What was one of the biggest changes–what did it reveal about the communications industry these days, as compared to 20 years ago?

Again the idea of convergence was probably the biggest change, which incorporates the proliferation of smartphones and the huge impact the Internet has had on how we communicate. Perhaps paradoxically, this idea of convergence, of multiple technologies melding into a singular device, is also characterized by a sort of splintering.

We may be using one device to communicate in a variety of ways, but our options for communication are increasing exponentially, which represents both a challenge and an opportunity. How do you want to reach your target audience? You could use television, radio, newspaper, outdoor advertising, mail, email Facebook, Twitter, Pinterest, LinkedIn, Google+, YouTube, Vimeo, iTunes, Tumblr, a blog, and so on and so forth. We didn’t have those options 20 years ago.

What would you advise other communications professionals, specifically writers?

For communications professionals in general, making an effort to continually learn is essential. I think that most of us in this industry are naturally curious individuals; we want to experiment and try new things, which is the start of it. When something new comes out, whether it’s a new device or a new social media platform, we shouldn’t be afraid of it. We should be excited by the possibilities and dive in, fiddling with the potential and figuring out how it works and how it might fit into the work that we do.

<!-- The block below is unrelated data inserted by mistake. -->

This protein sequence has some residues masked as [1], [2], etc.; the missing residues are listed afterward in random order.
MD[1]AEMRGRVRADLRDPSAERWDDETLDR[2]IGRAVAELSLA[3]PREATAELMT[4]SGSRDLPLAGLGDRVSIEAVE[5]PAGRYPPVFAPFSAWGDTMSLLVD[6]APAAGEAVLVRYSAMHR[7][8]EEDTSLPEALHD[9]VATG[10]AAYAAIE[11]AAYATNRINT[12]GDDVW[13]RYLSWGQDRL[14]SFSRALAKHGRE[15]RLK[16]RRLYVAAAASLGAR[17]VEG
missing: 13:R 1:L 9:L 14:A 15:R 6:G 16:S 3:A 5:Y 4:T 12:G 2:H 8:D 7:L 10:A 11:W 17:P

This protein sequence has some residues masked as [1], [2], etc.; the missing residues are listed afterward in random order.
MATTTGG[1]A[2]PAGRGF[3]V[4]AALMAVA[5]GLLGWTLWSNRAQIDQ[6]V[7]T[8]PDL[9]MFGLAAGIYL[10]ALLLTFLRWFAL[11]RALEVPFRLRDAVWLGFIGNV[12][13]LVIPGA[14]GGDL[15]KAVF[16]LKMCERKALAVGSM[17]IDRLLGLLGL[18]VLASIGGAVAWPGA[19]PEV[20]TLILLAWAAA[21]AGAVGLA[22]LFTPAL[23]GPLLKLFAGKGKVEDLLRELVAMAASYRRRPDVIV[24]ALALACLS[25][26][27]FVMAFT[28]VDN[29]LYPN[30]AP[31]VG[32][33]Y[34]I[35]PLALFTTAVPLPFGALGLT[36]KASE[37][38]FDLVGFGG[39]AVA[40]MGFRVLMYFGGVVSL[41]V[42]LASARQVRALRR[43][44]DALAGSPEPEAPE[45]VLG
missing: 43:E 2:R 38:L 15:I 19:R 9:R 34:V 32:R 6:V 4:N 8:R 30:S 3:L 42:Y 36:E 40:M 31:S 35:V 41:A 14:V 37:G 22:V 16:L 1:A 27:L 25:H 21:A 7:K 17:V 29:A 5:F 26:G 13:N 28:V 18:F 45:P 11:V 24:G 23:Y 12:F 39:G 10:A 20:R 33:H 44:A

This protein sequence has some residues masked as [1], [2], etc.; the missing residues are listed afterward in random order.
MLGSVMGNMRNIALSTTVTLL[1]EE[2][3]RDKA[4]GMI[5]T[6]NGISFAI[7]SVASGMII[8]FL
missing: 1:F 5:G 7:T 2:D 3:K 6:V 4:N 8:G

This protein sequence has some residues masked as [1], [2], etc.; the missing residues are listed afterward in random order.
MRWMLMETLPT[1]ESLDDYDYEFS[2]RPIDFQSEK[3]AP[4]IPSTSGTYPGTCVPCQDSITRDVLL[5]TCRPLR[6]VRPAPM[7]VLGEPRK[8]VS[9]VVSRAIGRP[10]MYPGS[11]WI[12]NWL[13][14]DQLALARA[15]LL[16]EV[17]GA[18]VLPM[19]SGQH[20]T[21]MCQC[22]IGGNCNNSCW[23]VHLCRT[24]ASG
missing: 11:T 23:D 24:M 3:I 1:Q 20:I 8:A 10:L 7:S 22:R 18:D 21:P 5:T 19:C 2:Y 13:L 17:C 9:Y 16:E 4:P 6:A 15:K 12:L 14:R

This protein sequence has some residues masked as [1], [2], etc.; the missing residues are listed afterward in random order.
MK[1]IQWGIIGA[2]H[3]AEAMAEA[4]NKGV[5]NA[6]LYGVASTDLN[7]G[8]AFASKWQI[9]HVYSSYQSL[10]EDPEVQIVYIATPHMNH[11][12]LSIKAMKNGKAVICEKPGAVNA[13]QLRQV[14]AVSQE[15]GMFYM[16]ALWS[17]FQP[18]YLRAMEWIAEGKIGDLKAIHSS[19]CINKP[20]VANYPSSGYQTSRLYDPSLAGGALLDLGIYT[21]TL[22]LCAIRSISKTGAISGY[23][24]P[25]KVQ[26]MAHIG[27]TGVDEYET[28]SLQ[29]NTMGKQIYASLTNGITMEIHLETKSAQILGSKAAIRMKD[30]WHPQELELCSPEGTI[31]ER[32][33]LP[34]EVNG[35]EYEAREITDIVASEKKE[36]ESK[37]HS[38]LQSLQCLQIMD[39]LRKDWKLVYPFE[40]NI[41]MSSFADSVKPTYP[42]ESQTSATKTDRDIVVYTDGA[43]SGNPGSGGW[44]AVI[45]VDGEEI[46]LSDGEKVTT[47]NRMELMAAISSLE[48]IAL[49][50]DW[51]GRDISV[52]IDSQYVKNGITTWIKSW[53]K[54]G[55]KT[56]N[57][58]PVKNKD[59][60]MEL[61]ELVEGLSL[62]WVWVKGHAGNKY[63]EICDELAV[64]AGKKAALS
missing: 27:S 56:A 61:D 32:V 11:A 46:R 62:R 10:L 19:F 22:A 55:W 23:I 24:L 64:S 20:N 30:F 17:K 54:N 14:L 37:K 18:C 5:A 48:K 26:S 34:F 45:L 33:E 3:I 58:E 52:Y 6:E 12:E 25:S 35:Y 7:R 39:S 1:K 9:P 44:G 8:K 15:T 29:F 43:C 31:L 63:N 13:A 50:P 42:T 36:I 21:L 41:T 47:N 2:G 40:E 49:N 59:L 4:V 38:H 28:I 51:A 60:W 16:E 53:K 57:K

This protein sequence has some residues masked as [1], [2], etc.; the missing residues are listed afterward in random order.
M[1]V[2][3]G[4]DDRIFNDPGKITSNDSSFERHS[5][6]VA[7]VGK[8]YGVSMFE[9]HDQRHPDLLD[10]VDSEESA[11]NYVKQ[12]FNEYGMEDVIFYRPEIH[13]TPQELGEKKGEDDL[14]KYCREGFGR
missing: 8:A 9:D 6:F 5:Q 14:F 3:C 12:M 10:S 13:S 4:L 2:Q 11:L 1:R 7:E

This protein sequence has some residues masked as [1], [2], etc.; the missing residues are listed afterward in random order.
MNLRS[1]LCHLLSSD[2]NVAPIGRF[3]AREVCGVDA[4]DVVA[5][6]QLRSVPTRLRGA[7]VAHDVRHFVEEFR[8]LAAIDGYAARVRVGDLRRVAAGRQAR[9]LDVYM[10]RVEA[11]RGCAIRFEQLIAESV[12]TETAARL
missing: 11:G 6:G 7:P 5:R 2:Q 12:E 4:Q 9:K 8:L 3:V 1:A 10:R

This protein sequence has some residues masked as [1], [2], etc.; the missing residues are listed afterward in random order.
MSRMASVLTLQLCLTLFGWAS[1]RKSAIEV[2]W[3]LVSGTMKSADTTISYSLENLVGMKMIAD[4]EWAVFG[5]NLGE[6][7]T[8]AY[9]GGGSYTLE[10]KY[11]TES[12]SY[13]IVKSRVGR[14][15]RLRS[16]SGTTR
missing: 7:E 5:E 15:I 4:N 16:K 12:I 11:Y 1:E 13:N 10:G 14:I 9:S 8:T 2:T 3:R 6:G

Also, we can learn a lot from everyone we work with, from our clients to our colleagues. 20YEARS demonstrates that.

Writers specifically need to have the same sort of curiosity, which in their case means learning to write for the variety of platforms now available for communications. The rules for good writing still apply, but the tactics between writing for Facebook or Twitter or for a blog vary significantly. Audiences engage content differently on each platform, so you have to learn to write in a way that suits the medium. The best to learn those nuances it to connect with a mentor that is already doing that sort of work. The second best way to learn those nuances is to see how the most successful companies and organizations are using writing to communicate. Ideally, a writer would be taking both approaches simultaneously.

And what would you recommend for other CEO’s looking at their businesses and industries: should they write and market a book about the changes in their fields? 

I would encourage other subject matter experts to share what they know in a book; traditional format, e-Book, iBook, etc. It helps to share what you know with others, it contributes to your field of study, and, admittedly, helps you stand out in a crowded marketplace.

Thanks for chatting with us about your book, Kevin, and good luck!

 

From: http://kristinemeldrumdenholm.com/?p=3247